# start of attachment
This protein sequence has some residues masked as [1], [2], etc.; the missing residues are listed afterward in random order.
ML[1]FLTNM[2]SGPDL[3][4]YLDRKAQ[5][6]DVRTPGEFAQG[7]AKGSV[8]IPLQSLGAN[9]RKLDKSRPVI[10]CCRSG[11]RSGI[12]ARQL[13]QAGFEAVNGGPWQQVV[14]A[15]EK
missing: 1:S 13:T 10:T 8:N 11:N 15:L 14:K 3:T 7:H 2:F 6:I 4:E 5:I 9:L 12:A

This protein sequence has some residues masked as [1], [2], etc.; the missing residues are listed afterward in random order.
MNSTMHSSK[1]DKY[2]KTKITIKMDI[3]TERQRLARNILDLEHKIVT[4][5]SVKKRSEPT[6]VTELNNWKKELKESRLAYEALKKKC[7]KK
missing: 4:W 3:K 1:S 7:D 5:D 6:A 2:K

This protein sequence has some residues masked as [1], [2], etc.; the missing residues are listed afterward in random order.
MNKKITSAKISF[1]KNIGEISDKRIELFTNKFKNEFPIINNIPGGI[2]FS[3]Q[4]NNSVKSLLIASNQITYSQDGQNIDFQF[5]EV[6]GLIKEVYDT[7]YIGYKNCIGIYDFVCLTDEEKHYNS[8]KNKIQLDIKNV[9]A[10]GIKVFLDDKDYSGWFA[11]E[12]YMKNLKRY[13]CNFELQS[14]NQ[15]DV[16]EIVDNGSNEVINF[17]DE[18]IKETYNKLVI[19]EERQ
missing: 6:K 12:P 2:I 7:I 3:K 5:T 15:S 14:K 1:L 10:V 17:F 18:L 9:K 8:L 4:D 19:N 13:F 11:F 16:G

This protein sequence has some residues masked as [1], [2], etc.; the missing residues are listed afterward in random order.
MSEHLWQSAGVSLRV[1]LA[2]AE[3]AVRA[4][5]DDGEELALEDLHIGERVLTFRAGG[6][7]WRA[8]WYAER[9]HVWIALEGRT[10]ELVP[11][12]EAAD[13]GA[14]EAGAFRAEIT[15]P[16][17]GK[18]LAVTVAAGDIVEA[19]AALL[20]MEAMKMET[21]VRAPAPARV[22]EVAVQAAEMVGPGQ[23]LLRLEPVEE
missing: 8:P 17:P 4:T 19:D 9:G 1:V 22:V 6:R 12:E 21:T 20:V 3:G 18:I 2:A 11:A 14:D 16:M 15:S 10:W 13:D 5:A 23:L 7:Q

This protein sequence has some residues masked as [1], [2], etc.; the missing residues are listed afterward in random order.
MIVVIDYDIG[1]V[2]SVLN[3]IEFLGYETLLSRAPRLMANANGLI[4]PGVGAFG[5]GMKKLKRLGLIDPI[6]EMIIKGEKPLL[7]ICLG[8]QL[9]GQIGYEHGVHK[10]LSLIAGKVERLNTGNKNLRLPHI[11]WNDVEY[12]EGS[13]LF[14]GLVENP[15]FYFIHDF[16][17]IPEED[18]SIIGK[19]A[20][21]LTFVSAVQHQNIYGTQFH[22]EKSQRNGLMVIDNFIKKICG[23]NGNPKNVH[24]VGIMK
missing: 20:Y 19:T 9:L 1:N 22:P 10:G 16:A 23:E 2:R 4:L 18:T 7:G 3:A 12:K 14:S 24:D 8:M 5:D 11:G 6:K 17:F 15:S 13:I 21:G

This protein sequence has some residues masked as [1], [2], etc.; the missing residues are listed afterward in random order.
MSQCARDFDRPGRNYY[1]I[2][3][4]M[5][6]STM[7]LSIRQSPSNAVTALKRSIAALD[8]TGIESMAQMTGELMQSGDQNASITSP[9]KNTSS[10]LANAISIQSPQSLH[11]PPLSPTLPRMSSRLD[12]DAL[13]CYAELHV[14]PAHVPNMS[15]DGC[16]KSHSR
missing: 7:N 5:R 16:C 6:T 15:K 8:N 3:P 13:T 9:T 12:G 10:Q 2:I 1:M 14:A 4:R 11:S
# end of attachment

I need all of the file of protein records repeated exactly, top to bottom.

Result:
This protein sequence has some residues masked as [1], [2], etc.; the missing residues are listed afterward in random order.
ML[1]FLTNM[2]SGPDL[3][4]YLDRKAQ[5][6]DVRTPGEFAQG[7]AKGSV[8]IPLQSLGAN[9]RKLDKSRPVI[10]CCRSG[11]RSGI[12]ARQL[13]QAGFEAVNGGPWQQVV[14]A[15]EK
missing: 1:S 13:T 10:T 8:N 11:N 15:L 14:K 3:T 7:H 2:F 6:I 4:E 5:I 9:L 12:A

This protein sequence has some residues masked as [1], [2], etc.; the missing residues are listed afterward in random order.
MNSTMHSSK[1]DKY[2]KTKITIKMDI[3]TERQRLARNILDLEHKIVT[4][5]SVKKRSEPT[6]VTELNNWKKELKESRLAYEALKKKC[7]KK
missing: 4:W 3:K 1:S 7:D 5:D 6:A 2:K

This protein sequence has some residues masked as [1], [2], etc.; the missing residues are listed afterward in random order.
MNKKITSAKISF[1]KNIGEISDKRIELFTNKFKNEFPIINNIPGGI[2]FS[3]Q[4]NNSVKSLLIASNQITYSQDGQNIDFQF[5]EV[6]GLIKEVYDT[7]YIGYKNCIGIYDFVCLTDEEKHYNS[8]KNKIQLDIKNV[9]A[10]GIKVFLDDKDYSGWFA[11]E[12]YMKNLKRY[13]CNFELQS[14]NQ[15]DV[16]EIVDNGSNEVINF[17]DE[18]IKETYNKLVI[19]EERQ
missing: 6:K 12:P 2:I 7:I 3:K 5:T 15:S 14:K 1:L 10:V 17:F 18:L 9:K 8:L 4:D 19:N 13:F 11:F 16:G

This protein sequence has some residues masked as [1], [2], etc.; the missing residues are listed afterward in random order.
MSEHLWQSAGVSLRV[1]LA[2]AE[3]AVRA[4][5]DDGEELALEDLHIGERVLTFRAGG[6][7]WRA[8]WYAER[9]HVWIALEGRT[10]ELVP[11][12]EAAD[13]GA[14]EAGAFRAEIT[15]P[16][17]GK[18]LAVTVAAGDIVEA[19]AALL[20]MEAMKMET[21]VRAPAPARV[22]EVAVQAAEMVGPGQ[23]LLRLEPVEE
missing: 8:P 17:P 4:T 19:D 9:G 1:V 22:V 6:R 12:E 21:T 20:V 3:G 18:I 2:A 11:A 14:D 16:M 15:S 10:W 13:D 5:A 23:L 7:Q

This protein sequence has some residues masked as [1], [2], etc.; the missing residues are listed afterward in random order.
MIVVIDYDIG[1]V[2]SVLN[3]IEFLGYETLLSRAPRLMANANGLI[4]PGVGAFG[5]GMKKLKRLGLIDPI[6]EMIIKGEKPLL[7]ICLG[8]QL[9]GQIGYEHGVHK[10]LSLIAGKVERLNTGNKNLRLPHI[11]WNDVEY[12]EGS[13]LF[14]GLVENP[15]FYFIHDF[16][17]IPEED[18]SIIGK[19]A[20][21]LTFVSAVQHQNIYGTQFH[22]EKSQRNGLMVIDNFIKKICG[23]NGNPKNVH[24]VGIMK
missing: 20:Y 19:T 9:L 1:N 22:P 10:G 16:A 23:E 2:R 4:L 18:T 7:G 3:A 12:K 14:S 24:D 8:M 5:D 11:G 6:K 17:F 15:S 13:I 21:G

This protein sequence has some residues masked as [1], [2], etc.; the missing residues are listed afterward in random order.
MSQCARDFDRPGRNYY[1]I[2][3][4]M[5][6]STM[7]LSIRQSPSNAVTALKRSIAALD[8]TGIESMAQMTGELMQSGDQNASITSP[9]KNTSS[10]LANAISIQSPQSLH[11]PPLSPTLPRMSSRLD[12]DAL[13]CYAELHV[14]PAHVPNMS[15]DGC[16]KSHSR
missing: 7:N 5:R 16:C 6:T 15:K 8:N 3:P 13:T 9:T 12:G 10:Q 2:I 1:M 14:A 4:R 11:S